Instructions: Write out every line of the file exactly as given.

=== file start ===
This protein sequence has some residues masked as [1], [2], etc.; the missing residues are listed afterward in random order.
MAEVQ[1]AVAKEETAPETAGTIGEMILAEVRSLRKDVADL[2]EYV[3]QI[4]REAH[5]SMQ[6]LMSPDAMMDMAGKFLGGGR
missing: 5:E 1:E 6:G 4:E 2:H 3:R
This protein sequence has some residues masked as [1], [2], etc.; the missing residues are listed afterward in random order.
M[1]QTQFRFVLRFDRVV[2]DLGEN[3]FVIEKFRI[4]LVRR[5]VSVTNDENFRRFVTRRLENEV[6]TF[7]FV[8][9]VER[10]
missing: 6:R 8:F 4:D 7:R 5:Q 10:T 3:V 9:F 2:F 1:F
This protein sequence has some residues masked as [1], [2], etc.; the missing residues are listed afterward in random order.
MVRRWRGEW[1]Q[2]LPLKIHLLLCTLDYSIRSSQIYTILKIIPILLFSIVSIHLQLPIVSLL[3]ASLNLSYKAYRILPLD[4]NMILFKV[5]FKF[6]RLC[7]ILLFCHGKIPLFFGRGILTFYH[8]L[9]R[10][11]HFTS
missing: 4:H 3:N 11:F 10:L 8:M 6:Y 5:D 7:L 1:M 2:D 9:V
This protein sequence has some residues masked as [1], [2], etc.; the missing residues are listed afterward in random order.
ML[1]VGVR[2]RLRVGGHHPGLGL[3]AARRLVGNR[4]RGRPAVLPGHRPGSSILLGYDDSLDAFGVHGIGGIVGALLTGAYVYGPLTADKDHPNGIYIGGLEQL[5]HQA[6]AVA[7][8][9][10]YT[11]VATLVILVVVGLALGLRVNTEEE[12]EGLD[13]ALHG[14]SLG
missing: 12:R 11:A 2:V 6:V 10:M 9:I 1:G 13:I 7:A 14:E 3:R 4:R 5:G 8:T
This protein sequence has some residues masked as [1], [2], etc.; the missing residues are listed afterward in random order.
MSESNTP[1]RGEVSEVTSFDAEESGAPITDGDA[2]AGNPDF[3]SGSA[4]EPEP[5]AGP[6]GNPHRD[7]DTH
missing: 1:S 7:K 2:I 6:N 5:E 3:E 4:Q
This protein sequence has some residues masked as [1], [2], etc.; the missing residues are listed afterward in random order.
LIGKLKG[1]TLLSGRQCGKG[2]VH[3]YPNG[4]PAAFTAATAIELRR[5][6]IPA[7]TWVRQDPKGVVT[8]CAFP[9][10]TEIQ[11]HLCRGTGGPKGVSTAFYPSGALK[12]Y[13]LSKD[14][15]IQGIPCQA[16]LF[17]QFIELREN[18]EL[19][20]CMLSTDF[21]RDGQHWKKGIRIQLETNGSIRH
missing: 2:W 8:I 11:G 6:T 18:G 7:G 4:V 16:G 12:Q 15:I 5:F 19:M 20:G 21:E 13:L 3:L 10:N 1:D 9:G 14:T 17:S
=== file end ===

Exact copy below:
This protein sequence has some residues masked as [1], [2], etc.; the missing residues are listed afterward in random order.
MAEVQ[1]AVAKEETAPETAGTIGEMILAEVRSLRKDVADL[2]EYV[3]QI[4]REAH[5]SMQ[6]LMSPDAMMDMAGKFLGGGR
missing: 5:E 1:E 6:G 4:E 2:H 3:R
This protein sequence has some residues masked as [1], [2], etc.; the missing residues are listed afterward in random order.
M[1]QTQFRFVLRFDRVV[2]DLGEN[3]FVIEKFRI[4]LVRR[5]VSVTNDENFRRFVTRRLENEV[6]TF[7]FV[8][9]VER[10]
missing: 6:R 8:F 4:D 7:R 5:Q 10:T 3:V 9:F 2:F 1:F
This protein sequence has some residues masked as [1], [2], etc.; the missing residues are listed afterward in random order.
MVRRWRGEW[1]Q[2]LPLKIHLLLCTLDYSIRSSQIYTILKIIPILLFSIVSIHLQLPIVSLL[3]ASLNLSYKAYRILPLD[4]NMILFKV[5]FKF[6]RLC[7]ILLFCHGKIPLFFGRGILTFYH[8]L[9]R[10][11]HFTS
missing: 4:H 3:N 11:F 10:L 8:M 6:Y 5:D 7:L 1:M 2:D 9:V
This protein sequence has some residues masked as [1], [2], etc.; the missing residues are listed afterward in random order.
ML[1]VGVR[2]RLRVGGHHPGLGL[3]AARRLVGNR[4]RGRPAVLPGHRPGSSILLGYDDSLDAFGVHGIGGIVGALLTGAYVYGPLTADKDHPNGIYIGGLEQL[5]HQA[6]AVA[7][8][9][10]YT[11]VATLVILVVVGLALGLRVNTEEE[12]EGLD[13]ALHG[14]SLG
missing: 12:R 11:A 2:V 6:V 10:M 9:I 1:G 13:I 7:A 14:E 3:R 4:R 5:G 8:T
This protein sequence has some residues masked as [1], [2], etc.; the missing residues are listed afterward in random order.
MSESNTP[1]RGEVSEVTSFDAEESGAPITDGDA[2]AGNPDF[3]SGSA[4]EPEP[5]AGP[6]GNPHRD[7]DTH
missing: 1:S 7:K 2:I 6:N 5:E 3:E 4:Q
This protein sequence has some residues masked as [1], [2], etc.; the missing residues are listed afterward in random order.
LIGKLKG[1]TLLSGRQCGKG[2]VH[3]YPNG[4]PAAFTAATAIELRR[5][6]IPA[7]TWVRQDPKGVVT[8]CAFP[9][10]TEIQ[11]HLCRGTGGPKGVSTAFYPSGALK[12]Y[13]LSKD[14][15]IQGIPCQA[16]LF[17]QFIELREN[18]EL[19][20]CMLSTDF[21]RDGQHWKKGIRIQLETNGSIRH
missing: 2:W 8:I 11:G 6:T 18:G 7:G 4:V 16:G 12:Q 15:I 5:F 19:M 20:G 21:E 13:L 3:L 10:N 1:D 9:G 14:T 17:S